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Appeals court drops Kim Davis' lawsuit against former Kentucky governor

By
Amy R. Connolly
A federal appeals court dismissed a lawsuit filed by Kentucky county clerk Kim Davis, seen here on Jan. 12, against the state for requiring her to issue same-sex marriage licenses. File Photo by Kevin Dietsch/UPI
A federal appeals court dismissed a lawsuit filed by Kentucky county clerk Kim Davis, seen here on Jan. 12, against the state for requiring her to issue same-sex marriage licenses. File Photo by Kevin Dietsch/UPI | License Photo

FRANKFORT, Ky., April 21 (UPI) -- A federal appeals court dismissed a lawsuit filed by Kentucky county clerk Kim Davis against the state for requiring her to issue same-sex marriage licenses.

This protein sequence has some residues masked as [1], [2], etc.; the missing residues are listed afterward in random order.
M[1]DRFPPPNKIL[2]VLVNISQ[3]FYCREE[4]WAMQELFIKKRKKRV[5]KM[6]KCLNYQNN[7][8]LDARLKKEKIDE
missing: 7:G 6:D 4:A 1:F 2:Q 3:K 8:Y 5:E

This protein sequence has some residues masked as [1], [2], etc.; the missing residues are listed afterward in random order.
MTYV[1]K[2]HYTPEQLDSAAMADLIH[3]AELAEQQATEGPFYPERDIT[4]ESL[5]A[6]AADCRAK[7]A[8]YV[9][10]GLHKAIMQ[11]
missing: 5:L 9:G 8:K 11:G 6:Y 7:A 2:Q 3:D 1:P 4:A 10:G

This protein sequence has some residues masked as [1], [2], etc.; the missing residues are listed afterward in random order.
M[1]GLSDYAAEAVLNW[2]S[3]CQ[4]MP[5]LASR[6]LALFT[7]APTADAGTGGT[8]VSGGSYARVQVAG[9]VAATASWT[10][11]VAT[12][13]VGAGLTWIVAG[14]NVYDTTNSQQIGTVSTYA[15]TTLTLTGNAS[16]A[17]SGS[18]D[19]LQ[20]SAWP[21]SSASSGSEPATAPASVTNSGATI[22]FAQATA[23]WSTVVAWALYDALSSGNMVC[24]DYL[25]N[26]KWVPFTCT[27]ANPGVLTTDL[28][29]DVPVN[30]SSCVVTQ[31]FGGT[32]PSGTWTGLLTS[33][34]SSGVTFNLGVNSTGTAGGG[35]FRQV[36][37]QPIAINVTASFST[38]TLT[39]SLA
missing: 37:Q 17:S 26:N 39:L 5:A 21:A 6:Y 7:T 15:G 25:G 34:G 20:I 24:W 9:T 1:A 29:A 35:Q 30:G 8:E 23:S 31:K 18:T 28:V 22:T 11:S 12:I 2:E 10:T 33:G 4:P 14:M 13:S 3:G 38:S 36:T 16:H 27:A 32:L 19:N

Davis filed a lawsuit against former Democratic Gov. Steve Beshear and other state officials after she was compelled by state law to sign the marriage licenses against her religious beliefs. In December, newly elected Republican Gov. Matt Bevin signed an executive order removing names from the license forms.

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"The revision of the official marriage license form eliminates any claim by Davis that she is suffering any serious or irreparable consequences as the result of the district court's order," the appeals court said.

Davis, the longtime Rowan County clerk, sparked controversy in August when she refused to issue marriage licenses to all couples after a U.S. Supreme Court ruling legalized gay marriage. She was jailed for five days for defying a judge's order to issue the licenses. She was sued by the American Civil Liberties Union. The lawsuit is pending.

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